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Options for U.S. Federal Involvement in Elections


Amid growing threats to election infrastructure and the increased complexity of administering elections, legislators have an opportunity to reassess how the federal government helps state and local officials ensure secure, accessible, and trusted elections. Over the past few decades, the federal government has acted to protect elections from malign foreign actors, passed legislation to change state voter registration processes, and established the first federal agency solely devoted to election administration. The federal government’s role in election infrastructure is at an inflection point that warrants reevaluation to better prepare for the challenges to come.

There is no framework for the federal government’s current or future role in U.S. elections—nor any assessment of needs and opportunities as a basis for making strategic choices and securing optimal impact. The scope and mission of each agency, commission, committee, and department are highly fragmented among entities and from federal to state levels. The result is that the sum of all the independent and often isolated parts fails to function as a cohesive whole.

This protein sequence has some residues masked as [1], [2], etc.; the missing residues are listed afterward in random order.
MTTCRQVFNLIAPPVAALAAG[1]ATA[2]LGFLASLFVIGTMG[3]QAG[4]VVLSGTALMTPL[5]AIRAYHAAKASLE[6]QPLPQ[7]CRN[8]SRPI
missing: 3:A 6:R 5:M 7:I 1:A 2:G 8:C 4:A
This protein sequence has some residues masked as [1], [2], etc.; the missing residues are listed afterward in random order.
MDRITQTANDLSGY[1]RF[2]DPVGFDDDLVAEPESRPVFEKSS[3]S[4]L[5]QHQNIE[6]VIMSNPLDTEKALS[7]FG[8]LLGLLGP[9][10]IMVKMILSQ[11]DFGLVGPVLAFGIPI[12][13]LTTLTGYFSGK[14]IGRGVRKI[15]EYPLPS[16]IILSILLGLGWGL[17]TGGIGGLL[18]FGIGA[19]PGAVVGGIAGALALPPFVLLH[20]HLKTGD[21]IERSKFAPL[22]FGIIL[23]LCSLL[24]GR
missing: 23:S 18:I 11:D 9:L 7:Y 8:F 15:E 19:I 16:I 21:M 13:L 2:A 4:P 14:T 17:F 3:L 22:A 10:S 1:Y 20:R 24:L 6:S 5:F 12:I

Forward-thinking policy and structural reform in elections could mitigate partisan-motivated decision-making and eliminate the stopgap mentality common in election legislation. At the same time, the role of the federal government in elections is contentious. Legislators and other federal policymakers face an opportunity to affirm the resilience of U.S. election infrastructure for future generations by determining whether to continue the trend of increased federal involvement, break the trend and decrease federal involvement, or strive to maintain the current level of federal involvement.

This report lays out several options for federal involvement in elections and describes the security, accessibility, and trust trade-offs of each option. The Bipartisan Policy Center consulted with more than 40 election stakeholders in the creation of this report, including representatives from federal agencies, state and local election offices, nonprofit election groups, academic researchers, and philanthropic organizations.

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